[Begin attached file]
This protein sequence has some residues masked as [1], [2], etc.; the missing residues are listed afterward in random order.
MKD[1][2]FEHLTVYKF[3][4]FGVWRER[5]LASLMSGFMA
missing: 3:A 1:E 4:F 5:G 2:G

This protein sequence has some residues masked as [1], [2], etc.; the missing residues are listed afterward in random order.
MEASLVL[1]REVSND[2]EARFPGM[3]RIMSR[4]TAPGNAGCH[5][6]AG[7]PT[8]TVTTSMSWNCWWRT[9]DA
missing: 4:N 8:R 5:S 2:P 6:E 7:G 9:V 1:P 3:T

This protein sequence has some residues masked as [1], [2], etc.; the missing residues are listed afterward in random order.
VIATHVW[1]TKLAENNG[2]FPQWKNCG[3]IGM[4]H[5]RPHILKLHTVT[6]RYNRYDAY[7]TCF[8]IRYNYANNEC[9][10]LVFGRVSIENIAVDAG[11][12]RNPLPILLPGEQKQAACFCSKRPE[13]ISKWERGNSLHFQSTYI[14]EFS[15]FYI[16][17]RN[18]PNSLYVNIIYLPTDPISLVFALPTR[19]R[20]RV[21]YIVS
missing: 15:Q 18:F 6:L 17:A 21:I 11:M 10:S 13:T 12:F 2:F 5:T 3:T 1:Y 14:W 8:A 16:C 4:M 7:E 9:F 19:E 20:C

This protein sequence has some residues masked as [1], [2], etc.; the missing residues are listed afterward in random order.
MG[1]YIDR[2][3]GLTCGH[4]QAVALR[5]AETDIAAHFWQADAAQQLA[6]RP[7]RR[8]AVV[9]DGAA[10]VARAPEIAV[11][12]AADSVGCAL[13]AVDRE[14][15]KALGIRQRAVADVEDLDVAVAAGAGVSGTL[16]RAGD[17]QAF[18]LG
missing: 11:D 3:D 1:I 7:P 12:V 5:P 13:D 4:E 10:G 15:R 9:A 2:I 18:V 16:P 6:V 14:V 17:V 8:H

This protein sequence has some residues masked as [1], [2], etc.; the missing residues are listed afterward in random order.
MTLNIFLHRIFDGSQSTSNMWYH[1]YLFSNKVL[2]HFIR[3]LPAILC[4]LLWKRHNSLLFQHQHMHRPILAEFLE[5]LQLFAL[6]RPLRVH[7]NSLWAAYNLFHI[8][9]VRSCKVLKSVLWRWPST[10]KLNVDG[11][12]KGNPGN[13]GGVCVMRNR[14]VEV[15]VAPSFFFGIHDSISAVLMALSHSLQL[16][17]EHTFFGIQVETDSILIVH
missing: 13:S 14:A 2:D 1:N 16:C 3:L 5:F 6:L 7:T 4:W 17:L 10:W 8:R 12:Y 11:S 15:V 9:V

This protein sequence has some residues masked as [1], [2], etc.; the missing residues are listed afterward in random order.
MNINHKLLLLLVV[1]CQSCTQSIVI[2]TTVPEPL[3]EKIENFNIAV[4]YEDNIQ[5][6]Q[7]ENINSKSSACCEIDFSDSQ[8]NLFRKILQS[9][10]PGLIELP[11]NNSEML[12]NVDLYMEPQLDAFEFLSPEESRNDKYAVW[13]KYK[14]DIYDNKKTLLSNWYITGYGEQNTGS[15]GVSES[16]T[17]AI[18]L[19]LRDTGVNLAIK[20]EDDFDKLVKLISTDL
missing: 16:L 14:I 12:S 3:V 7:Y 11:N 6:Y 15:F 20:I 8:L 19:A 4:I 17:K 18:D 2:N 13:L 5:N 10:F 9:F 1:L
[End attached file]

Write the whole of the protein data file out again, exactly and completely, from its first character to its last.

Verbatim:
This protein sequence has some residues masked as [1], [2], etc.; the missing residues are listed afterward in random order.
MKD[1][2]FEHLTVYKF[3][4]FGVWRER[5]LASLMSGFMA
missing: 3:A 1:E 4:F 5:G 2:G

This protein sequence has some residues masked as [1], [2], etc.; the missing residues are listed afterward in random order.
MEASLVL[1]REVSND[2]EARFPGM[3]RIMSR[4]TAPGNAGCH[5][6]AG[7]PT[8]TVTTSMSWNCWWRT[9]DA
missing: 4:N 8:R 5:S 2:P 6:E 7:G 9:V 1:P 3:T

This protein sequence has some residues masked as [1], [2], etc.; the missing residues are listed afterward in random order.
VIATHVW[1]TKLAENNG[2]FPQWKNCG[3]IGM[4]H[5]RPHILKLHTVT[6]RYNRYDAY[7]TCF[8]IRYNYANNEC[9][10]LVFGRVSIENIAVDAG[11][12]RNPLPILLPGEQKQAACFCSKRPE[13]ISKWERGNSLHFQSTYI[14]EFS[15]FYI[16][17]RN[18]PNSLYVNIIYLPTDPISLVFALPTR[19]R[20]RV[21]YIVS
missing: 15:Q 18:F 6:L 17:A 21:I 11:M 10:S 13:T 12:F 2:F 5:T 3:T 1:Y 14:W 8:A 16:C 4:M 7:E 9:F 19:E 20:C

This protein sequence has some residues masked as [1], [2], etc.; the missing residues are listed afterward in random order.
MG[1]YIDR[2][3]GLTCGH[4]QAVALR[5]AETDIAAHFWQADAAQQLA[6]RP[7]RR[8]AVV[9]DGAA[10]VARAPEIAV[11][12]AADSVGCAL[13]AVDRE[14][15]KALGIRQRAVADVEDLDVAVAAGAGVSGTL[16]RAGD[17]QAF[18]LG
missing: 11:D 3:D 1:I 7:P 12:V 5:P 13:D 4:E 10:G 15:R 9:A 2:I 18:V 16:P 6:V 14:V 17:V 8:H

This protein sequence has some residues masked as [1], [2], etc.; the missing residues are listed afterward in random order.
MTLNIFLHRIFDGSQSTSNMWYH[1]YLFSNKVL[2]HFIR[3]LPAILC[4]LLWKRHNSLLFQHQHMHRPILAEFLE[5]LQLFAL[6]RPLRVH[7]NSLWAAYNLFHI[8][9]VRSCKVLKSVLWRWPST[10]KLNVDG[11][12]KGNPGN[13]GGVCVMRNR[14]VEV[15]VAPSFFFGIHDSISAVLMALSHSLQL[16][17]EHTFFGIQVETDSILIVH
missing: 13:S 14:A 2:D 1:N 16:C 3:L 5:F 6:L 7:T 4:W 17:L 10:W 8:R 12:Y 11:S 15:V 9:V

This protein sequence has some residues masked as [1], [2], etc.; the missing residues are listed afterward in random order.
MNINHKLLLLLVV[1]CQSCTQSIVI[2]TTVPEPL[3]EKIENFNIAV[4]YEDNIQ[5][6]Q[7]ENINSKSSACCEIDFSDSQ[8]NLFRKILQS[9][10]PGLIELP[11]NNSEML[12]NVDLYMEPQLDAFEFLSPEESRNDKYAVW[13]KYK[14]DIYDNKKTLLSNWYITGYGEQNTGS[15]GVSES[16]T[17]AI[18]L[19]LRDTGVNLAIK[20]EDDFDKLVKLISTDL
missing: 16:L 14:I 12:S 3:V 7:Y 11:N 6:Y 15:F 20:I 8:L 19:A 4:I 17:K 18:D 2:N 13:L 5:N 10:F 9:F 1:L